Technology is set to play a major role in the delivery of media content in Australia following the decision by the Federal Government to significantly change media laws.
Communications minister Senator Helen Coonan today released a new plan which allows TV and newspaper owners to merge when cross-media and foreign ownership restrictions are scrapped. Currently foreign media owners are not allowed to own Australian media.
The move could result in Channel Nine being sold to a foreign media owner in the future.
Communications minister Senator Helen Coonan said that the plan would be open for consultation for a month.
Under the media reform two new digital TV channels will be made available next year for what Senator Coonan described as “innovative” programming, provided they do not mirror “traditional television services”. She also said that consumers will be required to convert their televisions to digital by 2010 in
Conversion requires a digital set-top box costing between, $80-$400. There was no indication that the Federal government would subsidise the set top boxes as proposed late last year.
Coonan has said that she would not issue a new fourth commercial licence and would remove restrictions stopping the ABC and SBS using their new digital system to multi-channel.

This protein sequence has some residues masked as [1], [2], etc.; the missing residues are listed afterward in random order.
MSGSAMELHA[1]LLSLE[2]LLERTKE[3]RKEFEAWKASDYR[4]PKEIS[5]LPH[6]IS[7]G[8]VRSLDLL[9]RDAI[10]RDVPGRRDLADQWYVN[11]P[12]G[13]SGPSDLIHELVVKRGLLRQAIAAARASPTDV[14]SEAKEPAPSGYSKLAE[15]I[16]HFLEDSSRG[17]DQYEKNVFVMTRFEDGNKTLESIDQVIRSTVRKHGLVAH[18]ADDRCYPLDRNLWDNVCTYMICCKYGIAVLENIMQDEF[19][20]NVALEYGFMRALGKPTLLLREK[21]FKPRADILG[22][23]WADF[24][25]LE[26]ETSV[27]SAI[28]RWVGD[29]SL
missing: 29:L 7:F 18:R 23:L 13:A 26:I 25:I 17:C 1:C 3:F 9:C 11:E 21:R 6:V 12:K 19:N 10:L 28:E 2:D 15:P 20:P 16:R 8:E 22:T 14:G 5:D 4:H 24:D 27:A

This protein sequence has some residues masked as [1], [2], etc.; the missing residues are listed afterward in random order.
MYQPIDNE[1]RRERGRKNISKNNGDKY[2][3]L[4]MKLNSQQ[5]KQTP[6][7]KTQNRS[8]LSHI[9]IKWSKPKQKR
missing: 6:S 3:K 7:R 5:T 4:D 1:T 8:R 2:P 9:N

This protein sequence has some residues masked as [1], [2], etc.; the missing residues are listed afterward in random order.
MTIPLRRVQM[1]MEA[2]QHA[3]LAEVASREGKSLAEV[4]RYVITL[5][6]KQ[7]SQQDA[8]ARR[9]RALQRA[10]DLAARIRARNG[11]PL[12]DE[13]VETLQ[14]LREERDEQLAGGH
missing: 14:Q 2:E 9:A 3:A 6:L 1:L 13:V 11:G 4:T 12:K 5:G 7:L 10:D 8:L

According to Tom Burton writing in the Sydney Morning Herald, multi-channeling enables the broadcasters to transmit up to five simultaneous channels – at present the ABC and SBS can only broadcast limited types of program on their multi-channel stations – ABC2 and SBS2.
According to Tom Burton writing in the Sydney Morning Herald, under the new ownership rules cities and regions will have to be a minimum number of commercial media groups – five in cities, four in the regional markets – rather than the current restriction which stops newspaper and television companies operating in the same market.
The same restriction will apply to radio. Proposals by foreign interests to directly invest in the media sector, irrespective of size, would be subject to prior approval by the Treasurer. There will be a bar on mergers if the proposed acquisition would leave less than five players across the spectrum of newspaper, radio and TV
There are currently 12 media operators in
The changes could spark a rash of takeovers, although media companies have been declaring they are only interested in buying internet-based media products.
The media ownership changes would take place in 2007, although Senator Coonan left open the prospect they could be implement at the time of full conversion to digital – 2010-2012.
Foad Fadaghi, digital media analyst at researcher Frost & Sullivan told the SMH that the suggested reforms for digital TV were an acknowledgement that media industry has moved on from its traditional print and television roots.
“I think these changes are quite sensible and in line with the realities of marketplace. It doesn’t make sense not to be more flexible in the rules in such a changing media climate,” he said.
Although digital television has not attracted a very substantial customer base in
“Its really a matter of time before it becomes takes off, but as with many technologies it often takes longer than most would imagine,” he said.